MSGM Went Up In Flames

MSGM showed a need for speed in its Milan show. The turbo-themed collection mixed references to motor-racing culture with a Nineties post-punk attitude. There were graphic motifs, featuring comic strips and newspaper fonts, as well as flames and animal prints, the most iconic look possibly being this white and gold, smokey print set. The show took us on a journey from monochromatic looks to neutrals, and neons to metallics, proving that they truly had something for everyone. Massimo Giorgetti leaves us feeling fast and furious with this collection.

Marni Got Playful

Would it really be fashion week if we weren't given a collection compiled with oversized silhouettes and unisex looks? Well, Marni delivers. The pants are baggy and touch the floor, and the sleeves fall past the model's long arms. This collection draws prints from Allegro, the 1976 animated film by Bruno Bozzett, and pairs them with tattered hems and oversized bouclé coats, fustian jackets, and trousers. Animalistic and pansexual psychedelia takes over on shirts, parkas and anorak jackets, drawing a rebellious bestiary. The collection was worn by models on both ends of the gender spectrum, proving that every look can work for anyone. Mesh sweaters, multiplication lines, and then pajamas and foulard shirts close the show in a classic but sensualized manner. Overall, the collection successfully ties together unexpected pairings in terms of prints and layers, and proves once and for all that fashion knows no gender.

Neil Barrett Brought Back the American Psycho Trench

As he celebrated the 20th anniversary of his brand, Neil Barett's “Born In Britain” Collection offered up a punk take on the tailored style. Trench coats took on a whole new look—some in leather, others in a translucent polyurethane, perfect for those rainy English days! The entire collection felt urban and modern, and the footwear played off of classic silhouettes like the one-star sneaker and combat boot, each getting a new and edgy makeover. We saw fur and plaid and leather and animal print—you can't get more punk than that!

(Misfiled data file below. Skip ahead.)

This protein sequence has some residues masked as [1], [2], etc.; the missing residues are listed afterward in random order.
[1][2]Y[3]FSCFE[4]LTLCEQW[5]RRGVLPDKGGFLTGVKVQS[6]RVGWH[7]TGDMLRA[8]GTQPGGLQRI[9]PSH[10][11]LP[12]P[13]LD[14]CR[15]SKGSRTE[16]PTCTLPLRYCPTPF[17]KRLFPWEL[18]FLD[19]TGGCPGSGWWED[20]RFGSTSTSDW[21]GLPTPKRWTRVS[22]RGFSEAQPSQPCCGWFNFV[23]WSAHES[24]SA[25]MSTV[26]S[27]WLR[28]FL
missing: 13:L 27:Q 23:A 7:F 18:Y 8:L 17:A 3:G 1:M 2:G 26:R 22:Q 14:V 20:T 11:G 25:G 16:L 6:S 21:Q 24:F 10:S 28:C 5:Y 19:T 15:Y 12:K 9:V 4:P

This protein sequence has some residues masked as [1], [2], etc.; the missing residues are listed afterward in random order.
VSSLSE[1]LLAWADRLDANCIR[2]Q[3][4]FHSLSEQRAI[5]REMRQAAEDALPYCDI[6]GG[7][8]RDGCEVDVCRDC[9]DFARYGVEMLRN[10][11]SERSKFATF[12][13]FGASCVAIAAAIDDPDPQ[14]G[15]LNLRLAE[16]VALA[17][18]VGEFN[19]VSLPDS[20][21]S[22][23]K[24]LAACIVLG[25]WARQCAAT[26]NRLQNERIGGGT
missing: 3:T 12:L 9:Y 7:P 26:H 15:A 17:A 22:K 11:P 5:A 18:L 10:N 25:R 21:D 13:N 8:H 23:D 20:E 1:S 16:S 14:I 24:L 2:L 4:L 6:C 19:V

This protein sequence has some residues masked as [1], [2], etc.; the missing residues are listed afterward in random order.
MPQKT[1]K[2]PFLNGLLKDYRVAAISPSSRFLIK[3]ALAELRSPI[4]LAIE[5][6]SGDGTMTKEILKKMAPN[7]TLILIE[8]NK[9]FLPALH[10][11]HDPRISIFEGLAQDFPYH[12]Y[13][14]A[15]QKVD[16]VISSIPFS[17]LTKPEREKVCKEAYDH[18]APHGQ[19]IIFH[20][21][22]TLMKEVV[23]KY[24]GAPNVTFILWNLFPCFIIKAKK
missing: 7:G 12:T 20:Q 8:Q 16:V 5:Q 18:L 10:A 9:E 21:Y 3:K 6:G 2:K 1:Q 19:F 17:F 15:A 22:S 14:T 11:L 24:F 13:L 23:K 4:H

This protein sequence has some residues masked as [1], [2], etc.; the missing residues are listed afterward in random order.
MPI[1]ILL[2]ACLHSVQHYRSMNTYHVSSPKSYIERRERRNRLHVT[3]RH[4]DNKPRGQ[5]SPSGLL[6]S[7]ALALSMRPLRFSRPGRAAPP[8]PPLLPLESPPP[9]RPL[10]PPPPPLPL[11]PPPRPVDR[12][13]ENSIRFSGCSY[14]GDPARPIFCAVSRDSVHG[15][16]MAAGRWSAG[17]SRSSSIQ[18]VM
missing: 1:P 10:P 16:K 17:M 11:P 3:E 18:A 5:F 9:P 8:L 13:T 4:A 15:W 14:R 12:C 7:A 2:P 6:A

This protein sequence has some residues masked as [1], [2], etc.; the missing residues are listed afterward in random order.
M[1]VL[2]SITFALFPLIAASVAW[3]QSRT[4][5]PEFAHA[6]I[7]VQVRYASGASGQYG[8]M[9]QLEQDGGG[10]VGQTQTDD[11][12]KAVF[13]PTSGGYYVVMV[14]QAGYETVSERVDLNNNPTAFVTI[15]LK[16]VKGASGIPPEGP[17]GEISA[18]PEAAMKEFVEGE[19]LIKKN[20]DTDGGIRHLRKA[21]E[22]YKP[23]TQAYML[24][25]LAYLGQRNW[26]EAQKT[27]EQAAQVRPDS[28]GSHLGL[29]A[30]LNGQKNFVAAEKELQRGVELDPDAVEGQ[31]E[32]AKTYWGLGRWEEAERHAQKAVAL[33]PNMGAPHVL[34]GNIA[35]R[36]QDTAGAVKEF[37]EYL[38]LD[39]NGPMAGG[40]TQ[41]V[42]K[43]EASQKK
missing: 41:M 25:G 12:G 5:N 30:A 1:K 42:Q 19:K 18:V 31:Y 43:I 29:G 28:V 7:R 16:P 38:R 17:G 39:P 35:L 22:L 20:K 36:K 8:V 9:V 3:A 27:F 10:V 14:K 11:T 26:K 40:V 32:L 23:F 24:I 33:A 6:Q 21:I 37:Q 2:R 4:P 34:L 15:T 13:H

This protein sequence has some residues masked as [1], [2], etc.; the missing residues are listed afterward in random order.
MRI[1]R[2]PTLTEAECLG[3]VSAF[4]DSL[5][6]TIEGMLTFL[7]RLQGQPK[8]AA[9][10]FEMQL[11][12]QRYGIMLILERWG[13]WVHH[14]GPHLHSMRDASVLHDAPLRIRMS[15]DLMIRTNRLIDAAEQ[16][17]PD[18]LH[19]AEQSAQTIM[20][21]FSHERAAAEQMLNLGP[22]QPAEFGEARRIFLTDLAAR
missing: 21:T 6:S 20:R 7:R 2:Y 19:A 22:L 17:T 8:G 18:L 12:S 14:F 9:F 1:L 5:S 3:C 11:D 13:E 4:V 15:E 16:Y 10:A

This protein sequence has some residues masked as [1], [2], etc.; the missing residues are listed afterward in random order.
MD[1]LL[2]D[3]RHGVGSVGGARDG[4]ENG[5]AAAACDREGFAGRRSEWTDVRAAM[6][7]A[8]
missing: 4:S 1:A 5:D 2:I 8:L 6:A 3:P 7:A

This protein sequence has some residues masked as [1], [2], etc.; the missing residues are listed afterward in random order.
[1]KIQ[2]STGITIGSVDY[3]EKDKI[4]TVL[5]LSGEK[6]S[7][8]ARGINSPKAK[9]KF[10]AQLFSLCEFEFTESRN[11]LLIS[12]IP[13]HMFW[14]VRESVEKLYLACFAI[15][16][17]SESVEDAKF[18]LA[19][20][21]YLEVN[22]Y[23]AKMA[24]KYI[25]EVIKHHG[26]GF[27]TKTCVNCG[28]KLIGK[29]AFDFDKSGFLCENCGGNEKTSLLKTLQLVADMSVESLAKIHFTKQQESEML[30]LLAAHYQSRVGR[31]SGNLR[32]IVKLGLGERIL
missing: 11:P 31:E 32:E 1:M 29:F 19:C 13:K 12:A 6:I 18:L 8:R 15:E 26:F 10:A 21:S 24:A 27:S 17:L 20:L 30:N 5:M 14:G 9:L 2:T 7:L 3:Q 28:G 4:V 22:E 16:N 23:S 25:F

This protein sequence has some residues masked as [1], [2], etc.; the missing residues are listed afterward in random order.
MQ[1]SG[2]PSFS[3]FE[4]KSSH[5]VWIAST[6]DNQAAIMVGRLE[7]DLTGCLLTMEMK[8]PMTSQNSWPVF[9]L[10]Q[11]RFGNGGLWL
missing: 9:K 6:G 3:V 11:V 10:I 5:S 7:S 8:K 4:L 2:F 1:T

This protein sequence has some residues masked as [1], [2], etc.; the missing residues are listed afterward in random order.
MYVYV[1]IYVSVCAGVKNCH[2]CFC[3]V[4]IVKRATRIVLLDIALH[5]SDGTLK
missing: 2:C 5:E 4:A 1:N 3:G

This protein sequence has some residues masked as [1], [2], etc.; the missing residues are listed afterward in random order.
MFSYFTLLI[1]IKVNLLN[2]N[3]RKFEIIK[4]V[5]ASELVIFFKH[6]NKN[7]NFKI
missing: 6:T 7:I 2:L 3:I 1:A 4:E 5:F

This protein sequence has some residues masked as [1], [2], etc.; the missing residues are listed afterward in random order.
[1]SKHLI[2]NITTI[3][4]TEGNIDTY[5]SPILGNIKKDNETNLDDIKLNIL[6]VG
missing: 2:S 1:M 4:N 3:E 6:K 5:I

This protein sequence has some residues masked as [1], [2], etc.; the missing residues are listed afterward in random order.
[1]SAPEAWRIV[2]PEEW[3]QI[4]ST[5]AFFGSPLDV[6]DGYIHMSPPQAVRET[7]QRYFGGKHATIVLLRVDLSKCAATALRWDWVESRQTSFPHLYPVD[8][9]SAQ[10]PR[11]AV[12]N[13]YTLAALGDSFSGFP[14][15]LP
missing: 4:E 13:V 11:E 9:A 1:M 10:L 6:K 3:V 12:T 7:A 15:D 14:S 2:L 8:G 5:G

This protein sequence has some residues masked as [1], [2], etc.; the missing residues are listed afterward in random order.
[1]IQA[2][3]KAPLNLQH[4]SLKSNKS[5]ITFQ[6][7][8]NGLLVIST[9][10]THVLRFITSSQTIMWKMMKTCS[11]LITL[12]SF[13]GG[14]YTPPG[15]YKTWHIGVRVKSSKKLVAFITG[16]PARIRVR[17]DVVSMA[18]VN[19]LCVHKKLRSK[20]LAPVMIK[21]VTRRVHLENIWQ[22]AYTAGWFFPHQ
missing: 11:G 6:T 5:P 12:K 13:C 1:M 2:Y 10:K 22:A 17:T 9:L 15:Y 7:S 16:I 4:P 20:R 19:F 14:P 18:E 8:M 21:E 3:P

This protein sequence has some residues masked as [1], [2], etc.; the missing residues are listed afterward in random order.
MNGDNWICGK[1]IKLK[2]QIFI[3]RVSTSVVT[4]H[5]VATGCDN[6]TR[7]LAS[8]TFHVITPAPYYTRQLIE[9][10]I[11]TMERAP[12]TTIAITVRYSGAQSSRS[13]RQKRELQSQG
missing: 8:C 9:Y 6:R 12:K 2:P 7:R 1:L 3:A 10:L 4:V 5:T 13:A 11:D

Ermenegildo Zegna Took Us to The Future

A delicate formality was outlined at the Ermenegildo Zegna show, which blended with the industrial rhythm of the asphalt jungle. This season seemed to be all about hybrids for the designer; jackets took their pockets from outerwear; the shirts became jackets with squared and functional volumes; the blousons showed off more formal necklines layered underneath; cargo pants assumed a sartorial attitude, as well as the quilted down jackets that were handmade in the bespoke atelier of Via Bigli. The silhouettes were fluid, simple, defined. The coats, long or short, were spectacular and voluminous, with innovative bomber jackets, quilted parkas with detachable collars and knitted coats; the jackets had hidden closures and geometric pockets. The looks were completed by boots with front zippers and compact soles as well as chunkier, multi-material sneakers. The collection felt ahead of its time in a futuristic, time-traveler kind of way.

During Men’s Fashion Week, artist @silviacalderoni from @motus_enddna—an independent Italian theatre company—performed her work ‘MDLSX’ at the Gucci Hub in Milan. Combining autobiographical narrative and literary references, the performance sought to escape from every possible categorization. #AlessandroMichele#mmfw